A review of Valkyrie: German Resistance to Hitler by Danny Orbach. From Air Force Magazine, a look at how Imperial Japan committed a startling number of airpower stupidities. A review of books on West Indians in the Second World War. Musicology and mass execution: During World War II, the famous German musicologist Hans Heinrich Eggebrecht belonged to the Feldgendarmerie division 683, which committed horrific murders on the Crimean peninsular. From the Catholic Social Science Review, a special section on the Catholic response during World War II. From TNR, a review of Churchill by Paul Johnson. An article on why the West should have sided with Hitler against Stalin. Nazi loyalist and Adolf Hitler's devoted aide: The true story of Eva Braun. A look at the 5 most widely believed WWII facts (that are bullshit). On the anti-fascist front: A review of Dr. Seuss & Co. Go to War: The World War II Editorial Cartoons of America’s Leading Comic Artists by Andre Schiffrin. A review of D-Day: The Battle for Normandy by Antony Beevor. A review of Tears in the Darkness: The Story of the Bataan Death March and its Aftermath by Michael Norman and Elizabeth M. Norman. Urban bombing might have been Brit­ain's only way of fighting back against Nazi Germany in the middle years of the war but, by 1945, Bomber Command's strategy had descended into gruesome futility. A review of After the Reich: The Brutal History of the Allied Occupation by Giles MacDonogh. A review of Operation Last Chance: One Man's Quest to Bring Nazi Criminals to Justice by Efraim Zuroff. Looking through the mists of obligatory sentimentalism that enveloped the 70th anniversary of the outbreak of WWII, James Heartfield remembers the pitiless subordination of people to production on all sides of that crisis.

Why NYC's new dedicated crosstown bus lane owes a debt to Colombia: How one brilliant idea has traveled from Bogota all the way to New York City. What happened to New York's moxie? James Traub wants to know. COIN and selection effects: Henry Farrell on the most important lesson that the social sciences have to offer to policy makers. The Doctor Is In: At 88, Aaron Beck is now revered for an approach to psychotherapy that pushed Freudian analysis aside. Julian Baggini on how suicide can be a rational choice. Does the devil really wear Prada? An article on the psychology of anthropomorphism and dehumanization. One Strange Fish Tale: A review of An Entirely Synthetic Fish: How Rainbow Trout Beguiled America and Overran the World by Anders Halverson. The Cold War’s Organization Man: How Philip Mosely helped Soviet Studies moderate American policy. An interview with Amanda Craig on books that changed the world. You could easily say that high fashion is androg’ because, well, gay dudes and women basically run the fashion industry. From the recruiting game that started it all to the commercial juggernaut that outsold all but the biggest Hollywood blockbusters, P. W. Singer on a snapshot of militainment in action (and Seth Hettena reviews Wired for War: The Robotics Revolution and Conflict in the 21st Century). An interview with Marcus du Sautoy on books on the beauty of maths. An interview with Gene M. Heyman, author of Addiction: a Disorder of Choice (and a review). Iran Contrarians: Michael Crowley on Flynt and Hillary Leverett, Ahmadinejad’s Washington power couple. A study finds intelligent people have values novel in human evolutionary history. A review of Peace: A World History by Antony Adolf (and more).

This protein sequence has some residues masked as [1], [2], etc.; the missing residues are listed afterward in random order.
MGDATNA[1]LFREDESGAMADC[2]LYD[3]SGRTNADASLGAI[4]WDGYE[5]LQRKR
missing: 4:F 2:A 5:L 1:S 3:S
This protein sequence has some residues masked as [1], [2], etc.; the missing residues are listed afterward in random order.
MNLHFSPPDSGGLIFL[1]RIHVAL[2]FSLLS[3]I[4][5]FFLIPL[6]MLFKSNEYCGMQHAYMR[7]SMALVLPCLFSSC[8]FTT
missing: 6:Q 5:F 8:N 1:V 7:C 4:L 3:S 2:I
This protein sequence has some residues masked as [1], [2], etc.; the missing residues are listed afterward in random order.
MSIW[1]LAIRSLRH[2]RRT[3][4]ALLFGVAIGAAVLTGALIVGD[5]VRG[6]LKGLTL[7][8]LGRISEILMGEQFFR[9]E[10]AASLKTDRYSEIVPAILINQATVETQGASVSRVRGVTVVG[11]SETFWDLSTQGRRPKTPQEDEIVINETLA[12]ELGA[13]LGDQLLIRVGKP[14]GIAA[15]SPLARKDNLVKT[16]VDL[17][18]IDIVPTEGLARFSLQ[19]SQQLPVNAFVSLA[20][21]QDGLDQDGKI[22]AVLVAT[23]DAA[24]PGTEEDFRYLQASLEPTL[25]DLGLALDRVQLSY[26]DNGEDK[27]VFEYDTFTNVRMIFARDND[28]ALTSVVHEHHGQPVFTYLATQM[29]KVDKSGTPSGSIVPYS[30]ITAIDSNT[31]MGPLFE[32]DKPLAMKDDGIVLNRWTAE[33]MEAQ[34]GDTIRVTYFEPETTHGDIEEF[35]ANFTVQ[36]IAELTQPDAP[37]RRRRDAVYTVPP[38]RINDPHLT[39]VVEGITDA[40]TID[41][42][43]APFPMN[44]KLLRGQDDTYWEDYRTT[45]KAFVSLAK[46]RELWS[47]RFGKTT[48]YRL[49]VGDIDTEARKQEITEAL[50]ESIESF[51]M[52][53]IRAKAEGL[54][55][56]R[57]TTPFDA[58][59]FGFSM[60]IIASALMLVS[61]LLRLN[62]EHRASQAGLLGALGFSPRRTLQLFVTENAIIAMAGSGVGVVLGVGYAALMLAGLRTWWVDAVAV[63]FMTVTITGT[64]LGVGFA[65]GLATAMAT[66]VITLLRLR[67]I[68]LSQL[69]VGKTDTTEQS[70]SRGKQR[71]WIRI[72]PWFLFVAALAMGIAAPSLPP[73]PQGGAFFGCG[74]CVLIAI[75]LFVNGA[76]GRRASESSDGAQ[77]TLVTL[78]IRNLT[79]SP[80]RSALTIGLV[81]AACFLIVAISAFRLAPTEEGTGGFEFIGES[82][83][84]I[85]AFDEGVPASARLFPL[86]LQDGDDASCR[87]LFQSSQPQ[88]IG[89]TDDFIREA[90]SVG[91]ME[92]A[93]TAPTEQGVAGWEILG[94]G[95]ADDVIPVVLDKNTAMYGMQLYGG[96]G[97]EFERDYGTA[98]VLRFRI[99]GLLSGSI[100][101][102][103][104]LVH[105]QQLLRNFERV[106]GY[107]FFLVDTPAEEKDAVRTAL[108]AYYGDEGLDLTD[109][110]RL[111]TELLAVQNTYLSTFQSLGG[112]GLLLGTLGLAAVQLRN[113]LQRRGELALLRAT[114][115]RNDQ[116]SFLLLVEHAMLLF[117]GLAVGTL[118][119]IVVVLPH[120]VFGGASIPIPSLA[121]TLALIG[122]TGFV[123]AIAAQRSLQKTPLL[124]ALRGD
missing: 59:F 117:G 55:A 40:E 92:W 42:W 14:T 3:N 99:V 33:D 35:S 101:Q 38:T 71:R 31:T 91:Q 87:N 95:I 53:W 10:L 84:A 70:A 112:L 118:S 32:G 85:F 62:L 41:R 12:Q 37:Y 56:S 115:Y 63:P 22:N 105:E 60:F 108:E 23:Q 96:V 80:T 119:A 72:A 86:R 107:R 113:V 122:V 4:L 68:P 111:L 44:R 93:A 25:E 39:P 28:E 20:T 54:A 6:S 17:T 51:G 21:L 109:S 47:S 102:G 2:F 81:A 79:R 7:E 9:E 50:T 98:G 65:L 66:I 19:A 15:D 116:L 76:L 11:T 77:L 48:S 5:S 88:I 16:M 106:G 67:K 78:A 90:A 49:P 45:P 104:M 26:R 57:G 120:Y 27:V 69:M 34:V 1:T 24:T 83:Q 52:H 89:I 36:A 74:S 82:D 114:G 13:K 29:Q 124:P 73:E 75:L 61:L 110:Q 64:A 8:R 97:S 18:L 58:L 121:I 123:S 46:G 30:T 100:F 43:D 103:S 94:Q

Like George Wallace and his supporters 40 years ago, today's conservative populists are long on anger and short on coherence. An interview with Michael Kazin on populism in America. Populism With Brains: History shows that populists sometimes rouse the rabble with very good ideas. A look at why populism is not as popular as you think. Right-wing populist fads catch our attention — but they burn out quickly. The trick in conservative circles today is to get just furious enough about Washington’s encroachment onto states rights without quite falling over the edge into Fort Sumter. Is the GOP the party of no or just plain ignorance? The GOP understands that in Washington, there are no constraints — just what you can get away with. American Taliban: More on Republican Gomorrah by Max Blumenthal. John Avlon on the creepy, growing political force known as Tenthers. Glenn Greenwald on libertarianism and the GOP's "small government" tea party fraud. With the unruly tea-party movement suddenly the hottest show in American politics, everyone on the right wants to get in on the act. David Von Drehle on why the Tea Party movement matters (and more and more). Most tea party followers are baby boomers reliving the '60s: A poll debunks assumptions about the movement, showing that it's largely middle-class, college-educated, white and male. Tea Party, Canada-Style: America's battle over health care reform started in Saskatchewan. A prairie echo of the tea party: Now the Progressive Conservatives face a rebellion — in Canada. Why is there no British Tea Party movement? Tea Parties are contagious: A bit of global solidarity was forged this weekend among conservatives with the launching of a British movement inspired by our very own anti-tax Tea Partyism.